For as long as the Lantern Parade has illuminated the Atlanta BeltLine skies each year with brightly colored large and small lanterns, Chabad Intown has participated. Since the parade’s inaugural year in 2010, Chabad had been involved in small ways, but 2018 was different. This was the first year Chabad had a building on the route. As a result, the Saturday night parade Sept. 22, attended by more than 60,000 people, brought more to Chabad’s location on the route than ever before.
In December, Chabad raised enough funds to purchase a building that happens to be directly on the BeltLine and in the path of the Lantern Parade. The building off of Ponce de Leon Avenue has been in use since February, and plans are even being made for a Chabad café and co-working office space inside.
The parade began directly in Chabad’s path on the Eastside Trail, where it crosses Irwin Street and Lake Avenue, and continued north to Piedmont Park. The Ponce location is at the tail end of the parade route, and Chabad took advantage of the prime real estate for the event by setting up a VIP section for parade onlookers outside its building.
Chabad Rabbi Eliyahu Schusterman and helpers arrived before the 8 p.m. start time with water bottles, adult beverages, lantern-making supplies, and activities for the children. More volunteers arrived later with easy-to-assemble lanterns, LED lights for children’s lanterns, and glow sticks, as well as other party favors.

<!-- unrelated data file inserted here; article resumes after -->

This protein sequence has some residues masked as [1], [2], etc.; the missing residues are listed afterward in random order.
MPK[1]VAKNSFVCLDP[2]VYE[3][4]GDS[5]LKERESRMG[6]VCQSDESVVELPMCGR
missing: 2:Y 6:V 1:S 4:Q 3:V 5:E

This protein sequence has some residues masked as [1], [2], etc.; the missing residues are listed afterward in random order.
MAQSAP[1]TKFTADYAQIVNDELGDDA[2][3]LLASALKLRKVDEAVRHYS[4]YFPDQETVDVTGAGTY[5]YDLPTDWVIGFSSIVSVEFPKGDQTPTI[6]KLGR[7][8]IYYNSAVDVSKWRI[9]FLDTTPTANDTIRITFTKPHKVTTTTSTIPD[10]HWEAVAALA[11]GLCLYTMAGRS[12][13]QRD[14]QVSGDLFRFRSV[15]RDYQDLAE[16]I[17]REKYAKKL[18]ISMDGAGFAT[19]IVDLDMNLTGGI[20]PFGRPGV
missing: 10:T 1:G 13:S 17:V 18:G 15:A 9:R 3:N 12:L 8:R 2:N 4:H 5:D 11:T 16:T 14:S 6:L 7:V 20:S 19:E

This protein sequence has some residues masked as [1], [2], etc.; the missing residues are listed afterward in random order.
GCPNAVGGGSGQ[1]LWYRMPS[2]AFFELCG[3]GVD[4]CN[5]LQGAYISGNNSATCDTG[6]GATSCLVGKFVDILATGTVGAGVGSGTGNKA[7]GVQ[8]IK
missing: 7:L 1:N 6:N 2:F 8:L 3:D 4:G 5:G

The crowd eventually swelled to at least 50 people, more than Chabad Intown has ever seen at the parade. Rabbi Schusterman explained the increased interest.
“We’ve had more people than ever at high holiday services,” he said. “This is also one of the best spots in the city to watch the parade. We’re literally on the BeltLine. Most buildings around here are set back, but our parking lot is directly in front of the building where the BeltLine is. It’s very convenient for most people who want to join us.”
Children, parents, teens, and young adults also participated in the traditional Chabad activities to mark the end of the Sabbath. Havdalah blessings were said over candles and wine. The group sang together in the musical service for the first opportunity of the week to thank G-d for giving light. Candles were passed around, as well as the traditional spices for smelling.
“The idea to be involved in the parade like this came from the idea that lanterns are all about providing light, and that’s what we’re celebrating here,” Rabbi Schusterman explained.
“I think Jewish people everywhere are looking for meaningful experiences in a communal setting, and traditional Jewish events that are religious, but also bring the community together, are needed. People are thirsty for Judaism and Jewish meaning in their lives where they are today, not necessarily in a synagogue. A lantern parade isn’t just a lantern parade. It’s an opportunity for Jewish meaning. A walk down the BeltLine also becomes an opportunity to walk into a sukkah for a minute. That’s what Chabad Intown and this event are all about.”